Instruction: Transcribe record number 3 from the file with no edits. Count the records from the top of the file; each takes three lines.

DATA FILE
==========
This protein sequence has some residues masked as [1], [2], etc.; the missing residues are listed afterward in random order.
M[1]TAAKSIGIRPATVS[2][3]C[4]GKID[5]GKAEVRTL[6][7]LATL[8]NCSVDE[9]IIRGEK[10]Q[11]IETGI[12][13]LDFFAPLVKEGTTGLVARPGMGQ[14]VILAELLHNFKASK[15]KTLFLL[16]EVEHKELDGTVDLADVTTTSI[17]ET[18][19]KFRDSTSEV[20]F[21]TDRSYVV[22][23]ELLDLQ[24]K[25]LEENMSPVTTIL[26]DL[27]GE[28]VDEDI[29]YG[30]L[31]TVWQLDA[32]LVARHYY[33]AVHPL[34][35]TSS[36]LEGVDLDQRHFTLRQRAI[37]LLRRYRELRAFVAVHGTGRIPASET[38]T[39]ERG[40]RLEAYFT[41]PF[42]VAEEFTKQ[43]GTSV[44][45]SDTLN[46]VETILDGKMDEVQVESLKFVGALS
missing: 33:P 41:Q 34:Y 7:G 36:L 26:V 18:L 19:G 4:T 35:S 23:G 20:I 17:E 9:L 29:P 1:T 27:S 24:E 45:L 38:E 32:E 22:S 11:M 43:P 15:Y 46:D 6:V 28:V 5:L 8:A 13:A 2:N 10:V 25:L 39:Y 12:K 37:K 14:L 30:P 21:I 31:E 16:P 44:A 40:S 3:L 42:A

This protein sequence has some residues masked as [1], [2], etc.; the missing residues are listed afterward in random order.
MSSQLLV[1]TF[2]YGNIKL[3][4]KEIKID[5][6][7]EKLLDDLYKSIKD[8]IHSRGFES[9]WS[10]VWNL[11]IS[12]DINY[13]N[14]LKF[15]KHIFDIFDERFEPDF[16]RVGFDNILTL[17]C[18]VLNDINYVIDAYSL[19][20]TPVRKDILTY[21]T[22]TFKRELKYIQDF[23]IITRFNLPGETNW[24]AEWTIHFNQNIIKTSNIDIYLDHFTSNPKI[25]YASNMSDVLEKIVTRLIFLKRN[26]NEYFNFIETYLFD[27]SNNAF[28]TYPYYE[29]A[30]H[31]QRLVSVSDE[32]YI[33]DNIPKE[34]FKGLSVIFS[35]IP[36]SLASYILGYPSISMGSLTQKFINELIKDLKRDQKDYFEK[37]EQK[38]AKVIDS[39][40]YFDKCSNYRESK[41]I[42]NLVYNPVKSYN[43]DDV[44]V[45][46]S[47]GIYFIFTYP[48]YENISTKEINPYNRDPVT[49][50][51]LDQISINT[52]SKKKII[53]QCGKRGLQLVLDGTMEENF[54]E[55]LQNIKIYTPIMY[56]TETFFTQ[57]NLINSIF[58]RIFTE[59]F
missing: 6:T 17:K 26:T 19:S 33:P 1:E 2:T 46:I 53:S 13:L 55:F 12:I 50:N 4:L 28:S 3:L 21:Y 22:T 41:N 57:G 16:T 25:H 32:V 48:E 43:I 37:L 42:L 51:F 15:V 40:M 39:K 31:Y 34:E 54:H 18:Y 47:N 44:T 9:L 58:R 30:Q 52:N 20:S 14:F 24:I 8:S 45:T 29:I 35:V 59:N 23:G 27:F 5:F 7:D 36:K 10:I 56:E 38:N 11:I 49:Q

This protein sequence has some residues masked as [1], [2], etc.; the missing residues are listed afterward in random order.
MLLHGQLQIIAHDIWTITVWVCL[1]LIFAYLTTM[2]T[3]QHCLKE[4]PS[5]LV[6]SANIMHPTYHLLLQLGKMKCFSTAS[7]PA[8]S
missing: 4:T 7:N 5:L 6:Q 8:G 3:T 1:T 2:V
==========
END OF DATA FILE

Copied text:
This protein sequence has some residues masked as [1], [2], etc.; the missing residues are listed afterward in random order.
MLLHGQLQIIAHDIWTITVWVCL[1]LIFAYLTTM[2]T[3]QHCLKE[4]PS[5]LV[6]SANIMHPTYHLLLQLGKMKCFSTAS[7]PA[8]S
missing: 4:T 7:N 5:L 6:Q 8:G 3:T 1:T 2:V